Here’s a great example by European Powerlifting Federation (YouTube embed, content not owned or created by ElderStrength.com):
Bench press is a true test of the upper body pressing strength. It is the most dangerous lift in powerlifting because there is a possibility of catastrophic failure with the bar falling on your face or neck. That’s why it’s important to always have spotters or if practicing alone, safety pins.
Here are the most important rules of bench pressing:
- Your butt needs to stay on the bench at all times. Any rising of the pelvis will lead to a failed lift
- The referee cues must be followed strictly
- The bar can not sink into your chest after the cue to press
- Any downward movement of the bar at the pressing portion of the lift is not allowed
The deadlift is seemingly the most simple lift of the three and usually the heaviest. Rarely a lifter can squat more than deadlift.
In the deadlift, you pull a barbell from the platform to a standing position. The knees and hips need to be fully extended and the arms straight and shoulders back.
There is no referee cue for the deadlift. At the end of the lift the referee will cue “down” for permission to lower the bar. Besides the full extension of the end position there are couple simple rules:
- Your feet cannot move once the lift starts
- Any movement of the bar will count as an attempt. So no “pulling the slack out”.
- There can’t be any downward movement of the bar before the lift is completed.
- The lift must be completed in a continuous manner, no “resting” on the thighs
Here’s another great example by European Powerlifting Federation (YouTube embed, content not owned or created by ElderStrength.com):
There are a couple of things that you can vary in the deadlift. Mainly the lifting technique and the grip. The two ways you can lift the bar off the ground are the conventional deadlift where your legs are between your arms and the sumo deadlift where your legs are outside your arms in a much wider stance.
The conventional deadlift is more leg and back dominant while the sumo is a bit more hip dominant. Which one is better for you depends on your individual leverages and preference. The only way to find out which one is your stronger position is by trying.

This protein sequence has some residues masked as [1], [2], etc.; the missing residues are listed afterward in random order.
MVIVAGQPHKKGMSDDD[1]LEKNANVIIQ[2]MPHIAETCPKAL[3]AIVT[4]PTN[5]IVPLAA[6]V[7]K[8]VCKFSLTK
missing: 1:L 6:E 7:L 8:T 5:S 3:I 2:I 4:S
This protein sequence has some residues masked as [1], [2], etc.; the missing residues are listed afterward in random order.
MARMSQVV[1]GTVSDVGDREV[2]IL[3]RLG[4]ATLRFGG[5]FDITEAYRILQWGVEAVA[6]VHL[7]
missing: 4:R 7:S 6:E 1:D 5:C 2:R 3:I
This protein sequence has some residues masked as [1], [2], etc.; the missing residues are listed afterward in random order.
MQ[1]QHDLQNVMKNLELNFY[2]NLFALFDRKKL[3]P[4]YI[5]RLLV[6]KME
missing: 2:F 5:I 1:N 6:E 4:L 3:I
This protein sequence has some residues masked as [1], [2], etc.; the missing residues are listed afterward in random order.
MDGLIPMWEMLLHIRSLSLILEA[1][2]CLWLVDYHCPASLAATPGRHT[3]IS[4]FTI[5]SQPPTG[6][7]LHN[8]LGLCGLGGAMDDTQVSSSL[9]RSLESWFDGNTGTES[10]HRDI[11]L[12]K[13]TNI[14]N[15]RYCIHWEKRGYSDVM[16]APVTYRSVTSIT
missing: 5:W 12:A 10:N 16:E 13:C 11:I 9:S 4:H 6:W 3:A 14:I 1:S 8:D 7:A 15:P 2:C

There are three ways you can grip the bar. Only two of them are really used in competitions because the double overhand grip is too weak and the grip is many times the limiting factor of a deadlift. In the double overhand grip both of your hands go over the bar palms facing you. The problem with this grip is that it allows the bar to roll out of your palms, limiting the maximum load.
The most used grip is the mixed grip where one hand is overhand and the other underhand. This prevents the bar from rolling and makes the lift much easier than the double overhand grip.
The last option is the hook grip. It’s a double overhand grip where you wrap your thumbs all to way over the bar and grip your finger over them. The thumbs create a hook “lock” between the finger and the barbell that prevents rolling and losing grip.
The hook grip is the strongest of the grips if done with the correct technique. Unfortunately, it can be painful at first because your thumb will be pinned under a heavy load.
You can learn more about the deadlift in the article Deadlift For Seniors.
Powerlifting For Seniors: Considerations
For seniors, there are a few important considerations in powerlifting. The first thing is to realize there are always risks involved when you are lifting seriously heavy barbells.
Even if you are one of the fortunate ones that have never had lower back pain. And have maintained full mobility in all your joints to old age. It’s possible to injure yourself doing powerlifting even if you do everything perfectly.
On the other hand, it’s quite possible to injure yourself doing everyday stuff. And your overall health will surely deteriorate without exercise as you grow older. So it’s really a choose your poison situation. Or more importantly about balance.